Editor’s Note: The son of NYC Dads Group member Mark Spellun found a new hero at the Citi Field this past Saturday during our #BigLeagueDads outing, courtesy of Dove Men+Care products. Here’s what dad has to say about it. – KMcK.
I took my almost 3-year-old son to see the New York Mets at Citi Field this past weekend. It brought back a lot of good memories. My father used to take me to Mets games in the ‘70s during the heyday of Tom Seaver and Jerry Koosman. This game was a lot like those: A low scoring affair that the Mets would eventually lose.
This was my son’s second Major League game. My wife and I took him to his first a little more than a year ago and that didn’t go too well. It was a night game at Fenway Park and the loud crowd terrified him. He couldn’t have been more scared if a hockey-masked Wally the Green Monster mascot had chased him around the bases wielding a chainsaw.
Citi Field was much more to his liking. Not only was the end-of-season atmosphere more sedate than the packed house at Fenway, but it had jets. It seemed like every minute or two my son would say to me, “Look daddy, an airplane.” The planes felt close enough to touch.
The Mets did their best to recreate Ebbets Field, the old home of the Brooklyn Dodgers, and I really enjoyed reading all of the little bits of baseball history that were printed on the walkway around the park.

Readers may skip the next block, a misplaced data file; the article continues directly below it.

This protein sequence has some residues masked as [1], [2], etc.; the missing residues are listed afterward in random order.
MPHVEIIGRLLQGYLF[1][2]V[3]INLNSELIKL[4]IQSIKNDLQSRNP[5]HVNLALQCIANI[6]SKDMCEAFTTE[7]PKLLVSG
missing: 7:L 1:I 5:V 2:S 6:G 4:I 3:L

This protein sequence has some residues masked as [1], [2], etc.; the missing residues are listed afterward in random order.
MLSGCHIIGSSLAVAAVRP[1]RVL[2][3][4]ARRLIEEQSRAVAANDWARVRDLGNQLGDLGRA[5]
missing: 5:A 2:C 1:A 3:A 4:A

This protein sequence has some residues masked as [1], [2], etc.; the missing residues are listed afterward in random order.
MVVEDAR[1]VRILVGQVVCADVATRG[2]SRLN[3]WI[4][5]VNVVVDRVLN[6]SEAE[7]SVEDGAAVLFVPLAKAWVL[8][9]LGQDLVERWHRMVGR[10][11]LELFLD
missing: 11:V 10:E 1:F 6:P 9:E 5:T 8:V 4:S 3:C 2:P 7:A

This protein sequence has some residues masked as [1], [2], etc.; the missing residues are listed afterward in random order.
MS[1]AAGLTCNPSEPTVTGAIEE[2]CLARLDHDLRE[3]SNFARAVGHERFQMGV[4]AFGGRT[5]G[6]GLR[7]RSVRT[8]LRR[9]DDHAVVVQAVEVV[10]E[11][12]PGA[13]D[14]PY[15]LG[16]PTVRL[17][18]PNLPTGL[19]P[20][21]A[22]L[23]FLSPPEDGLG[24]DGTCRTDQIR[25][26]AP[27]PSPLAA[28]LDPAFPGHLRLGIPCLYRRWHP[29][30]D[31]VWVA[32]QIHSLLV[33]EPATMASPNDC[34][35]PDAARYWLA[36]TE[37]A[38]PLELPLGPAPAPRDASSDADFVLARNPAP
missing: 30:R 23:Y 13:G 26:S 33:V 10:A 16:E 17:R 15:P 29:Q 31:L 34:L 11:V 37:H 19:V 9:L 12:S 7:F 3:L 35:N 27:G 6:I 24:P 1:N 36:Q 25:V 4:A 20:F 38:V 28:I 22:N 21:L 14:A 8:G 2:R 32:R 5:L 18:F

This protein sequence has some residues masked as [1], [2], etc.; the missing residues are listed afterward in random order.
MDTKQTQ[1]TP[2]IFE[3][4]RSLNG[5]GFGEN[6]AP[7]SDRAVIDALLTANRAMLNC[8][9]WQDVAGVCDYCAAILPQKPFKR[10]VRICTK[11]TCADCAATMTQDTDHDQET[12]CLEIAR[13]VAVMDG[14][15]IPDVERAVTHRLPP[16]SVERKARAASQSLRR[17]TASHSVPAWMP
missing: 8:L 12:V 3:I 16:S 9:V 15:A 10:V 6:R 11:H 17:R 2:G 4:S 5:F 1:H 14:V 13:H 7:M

But, for my son, the real star of the day was Mr. Met, the human/baseball hybrid mascot of the home team. As soon as he started shooting T-shirts into the stands he had won my son over.
We spent the rest of the afternoon trying to spot where he was in the stadium. I don’t have too many memories of Mr. Met even though he has been around since the beginning of the franchise. My strongest early memories are of those silly golf carts topped with oversized baseball caps that used to bring in the pitchers from the bullpen. I think those were retired as baseball started moving in the fences and pitchers started to train like athletes.
Modern ballparks are designed to invoke a sense of nostalgia. And one day my son may care about who Bill Buckner is or what’s the difference between a two-seam and four-seam fastball, but for the foreseeable future he is all about Mr. Met. He still talks about the alligator mascots he saw at a minor league game over a year ago. It also won’t hurt that a kind Mets elevator attendant heard my son say Mr. Met repeatedly on the ride out and thoughtfully offered him a sticker of the franchise’s mascot. (Thanks, Deanna!)
Most things are pretty disposable to my son at his age, but he held his sticker safely all the way home. We then placed it carefully on an honored spot on the door to his room. I hope the smiling face of Mr. Met and the roar of an airplane engine are now etched in his memory.
I also hope the Mets don’t break his heart by trading Matt Harvey like they did mine when they traded Tom Seaver over 35 years ago.
|The Spellun family enjoying the NY Mets Game|
*Disclosure: Dove Men+Care is an NYC Dads Group sponsor. We work with brands that fit with our mission, and the ideas and opinions presented here are entirely our own. Want a chance to win 2014 baseball Opening Day tickets to attend with your family? Visit #BigLeagueDads to find out how to enter.
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Mark Spellun writes the blog Natural Dad, where a version of this post was also posted. You can follow him on Twitter @TheNaturalDad.